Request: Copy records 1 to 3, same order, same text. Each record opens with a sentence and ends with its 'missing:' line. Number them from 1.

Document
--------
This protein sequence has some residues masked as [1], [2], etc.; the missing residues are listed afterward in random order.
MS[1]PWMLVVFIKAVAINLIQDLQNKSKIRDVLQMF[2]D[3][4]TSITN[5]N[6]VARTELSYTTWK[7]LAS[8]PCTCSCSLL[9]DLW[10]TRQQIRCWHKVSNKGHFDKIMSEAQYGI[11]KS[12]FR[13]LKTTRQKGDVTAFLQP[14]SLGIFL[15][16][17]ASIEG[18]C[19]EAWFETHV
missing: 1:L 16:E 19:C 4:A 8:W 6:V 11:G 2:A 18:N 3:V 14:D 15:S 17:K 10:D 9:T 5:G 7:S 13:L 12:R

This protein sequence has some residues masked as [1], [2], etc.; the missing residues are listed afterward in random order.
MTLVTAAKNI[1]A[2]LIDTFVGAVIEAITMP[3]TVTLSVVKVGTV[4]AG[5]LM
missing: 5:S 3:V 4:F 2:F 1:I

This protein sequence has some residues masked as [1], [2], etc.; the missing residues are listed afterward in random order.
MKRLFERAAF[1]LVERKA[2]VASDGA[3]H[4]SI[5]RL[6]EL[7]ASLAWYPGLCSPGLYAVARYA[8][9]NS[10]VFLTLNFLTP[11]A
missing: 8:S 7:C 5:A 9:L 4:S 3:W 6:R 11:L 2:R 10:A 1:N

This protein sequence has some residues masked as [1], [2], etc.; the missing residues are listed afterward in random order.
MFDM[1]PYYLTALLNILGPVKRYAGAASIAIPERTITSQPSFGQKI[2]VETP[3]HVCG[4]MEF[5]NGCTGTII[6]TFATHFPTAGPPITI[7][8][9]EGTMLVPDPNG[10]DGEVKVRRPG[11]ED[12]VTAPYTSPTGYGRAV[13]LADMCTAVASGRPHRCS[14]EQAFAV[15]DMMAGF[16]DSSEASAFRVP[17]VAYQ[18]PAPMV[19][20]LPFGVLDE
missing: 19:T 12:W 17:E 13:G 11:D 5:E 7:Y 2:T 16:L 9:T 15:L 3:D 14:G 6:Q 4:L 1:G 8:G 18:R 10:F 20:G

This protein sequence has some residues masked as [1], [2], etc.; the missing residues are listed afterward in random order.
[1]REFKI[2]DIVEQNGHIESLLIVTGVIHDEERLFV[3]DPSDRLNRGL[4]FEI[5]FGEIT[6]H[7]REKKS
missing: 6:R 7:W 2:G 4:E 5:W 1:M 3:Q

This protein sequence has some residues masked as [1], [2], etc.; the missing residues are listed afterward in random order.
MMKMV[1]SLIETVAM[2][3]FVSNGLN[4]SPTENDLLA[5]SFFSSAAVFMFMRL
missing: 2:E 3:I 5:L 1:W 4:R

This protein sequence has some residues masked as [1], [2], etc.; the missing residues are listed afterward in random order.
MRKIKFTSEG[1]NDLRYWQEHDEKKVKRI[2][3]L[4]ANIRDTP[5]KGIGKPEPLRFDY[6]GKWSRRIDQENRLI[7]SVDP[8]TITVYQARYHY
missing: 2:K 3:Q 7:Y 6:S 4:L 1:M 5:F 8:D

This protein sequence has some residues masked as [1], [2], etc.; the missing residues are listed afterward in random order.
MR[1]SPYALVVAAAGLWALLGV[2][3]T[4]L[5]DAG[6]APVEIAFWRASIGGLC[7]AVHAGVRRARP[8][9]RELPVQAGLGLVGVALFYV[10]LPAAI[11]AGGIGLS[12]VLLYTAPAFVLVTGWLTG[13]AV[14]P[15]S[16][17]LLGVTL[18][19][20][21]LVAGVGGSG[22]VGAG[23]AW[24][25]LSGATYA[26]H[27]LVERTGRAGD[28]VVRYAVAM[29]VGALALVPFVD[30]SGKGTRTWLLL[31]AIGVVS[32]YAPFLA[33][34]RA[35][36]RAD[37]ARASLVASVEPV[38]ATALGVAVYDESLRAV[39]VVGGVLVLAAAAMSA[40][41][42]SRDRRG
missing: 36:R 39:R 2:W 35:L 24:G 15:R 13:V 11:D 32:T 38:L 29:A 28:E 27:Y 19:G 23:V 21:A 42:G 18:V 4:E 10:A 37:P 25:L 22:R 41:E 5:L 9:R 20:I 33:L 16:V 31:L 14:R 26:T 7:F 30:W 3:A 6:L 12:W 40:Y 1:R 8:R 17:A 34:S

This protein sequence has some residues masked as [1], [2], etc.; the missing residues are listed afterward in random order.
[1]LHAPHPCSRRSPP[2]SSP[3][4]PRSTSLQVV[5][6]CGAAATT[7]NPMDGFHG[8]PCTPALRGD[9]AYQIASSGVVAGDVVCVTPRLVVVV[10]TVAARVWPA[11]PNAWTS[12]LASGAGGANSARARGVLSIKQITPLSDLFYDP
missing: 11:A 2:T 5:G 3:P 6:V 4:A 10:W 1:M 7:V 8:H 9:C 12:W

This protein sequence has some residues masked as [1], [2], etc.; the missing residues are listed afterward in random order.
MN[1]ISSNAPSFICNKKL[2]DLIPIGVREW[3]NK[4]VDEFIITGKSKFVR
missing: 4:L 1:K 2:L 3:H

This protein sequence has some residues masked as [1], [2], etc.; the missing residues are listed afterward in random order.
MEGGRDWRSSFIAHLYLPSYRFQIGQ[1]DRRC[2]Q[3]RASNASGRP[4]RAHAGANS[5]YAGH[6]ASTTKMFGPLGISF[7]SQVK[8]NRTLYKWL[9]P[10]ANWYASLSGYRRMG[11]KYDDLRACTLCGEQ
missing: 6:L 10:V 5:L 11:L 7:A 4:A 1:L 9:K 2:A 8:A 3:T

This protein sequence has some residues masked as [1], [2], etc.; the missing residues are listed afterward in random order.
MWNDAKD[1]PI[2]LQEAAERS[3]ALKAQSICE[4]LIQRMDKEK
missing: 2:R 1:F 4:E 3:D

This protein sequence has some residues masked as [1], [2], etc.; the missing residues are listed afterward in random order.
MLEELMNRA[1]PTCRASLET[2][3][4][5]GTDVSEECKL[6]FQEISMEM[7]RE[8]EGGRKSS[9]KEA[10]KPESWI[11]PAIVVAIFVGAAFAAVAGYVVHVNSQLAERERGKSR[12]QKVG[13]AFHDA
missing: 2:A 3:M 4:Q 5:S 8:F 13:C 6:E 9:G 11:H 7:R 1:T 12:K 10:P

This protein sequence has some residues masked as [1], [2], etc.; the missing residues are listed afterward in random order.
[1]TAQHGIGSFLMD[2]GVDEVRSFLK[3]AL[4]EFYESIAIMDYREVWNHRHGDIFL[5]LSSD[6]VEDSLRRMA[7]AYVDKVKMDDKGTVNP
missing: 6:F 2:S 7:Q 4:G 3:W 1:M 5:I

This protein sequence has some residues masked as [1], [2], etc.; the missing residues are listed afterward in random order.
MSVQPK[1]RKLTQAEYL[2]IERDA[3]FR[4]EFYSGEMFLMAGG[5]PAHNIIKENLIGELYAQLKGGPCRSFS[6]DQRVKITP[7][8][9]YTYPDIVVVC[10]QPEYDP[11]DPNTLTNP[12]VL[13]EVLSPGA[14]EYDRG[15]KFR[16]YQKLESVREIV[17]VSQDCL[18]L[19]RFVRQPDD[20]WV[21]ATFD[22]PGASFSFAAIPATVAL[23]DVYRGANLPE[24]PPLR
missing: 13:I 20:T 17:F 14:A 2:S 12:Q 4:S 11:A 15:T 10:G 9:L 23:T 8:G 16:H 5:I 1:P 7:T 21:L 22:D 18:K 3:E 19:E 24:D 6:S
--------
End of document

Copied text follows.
This protein sequence has some residues masked as [1], [2], etc.; the missing residues are listed afterward in random order.
MS[1]PWMLVVFIKAVAINLIQDLQNKSKIRDVLQMF[2]D[3][4]TSITN[5]N[6]VARTELSYTTWK[7]LAS[8]PCTCSCSLL[9]DLW[10]TRQQIRCWHKVSNKGHFDKIMSEAQYGI[11]KS[12]FR[13]LKTTRQKGDVTAFLQP[14]SLGIFL[15][16][17]ASIEG[18]C[19]EAWFETHV
missing: 1:L 16:E 19:C 4:A 8:W 6:V 11:G 2:A 18:N 3:V 14:D 15:S 17:K 10:D 9:T 5:G 7:S 13:L 12:R

This protein sequence has some residues masked as [1], [2], etc.; the missing residues are listed afterward in random order.
MTLVTAAKNI[1]A[2]LIDTFVGAVIEAITMP[3]TVTLSVVKVGTV[4]AG[5]LM
missing: 5:S 3:V 4:F 2:F 1:I

This protein sequence has some residues masked as [1], [2], etc.; the missing residues are listed afterward in random order.
MKRLFERAAF[1]LVERKA[2]VASDGA[3]H[4]SI[5]RL[6]EL[7]ASLAWYPGLCSPGLYAVARYA[8][9]NS[10]VFLTLNFLTP[11]A
missing: 8:S 7:C 5:A 9:L 4:S 3:W 6:R 11:L 2:R 10:A 1:N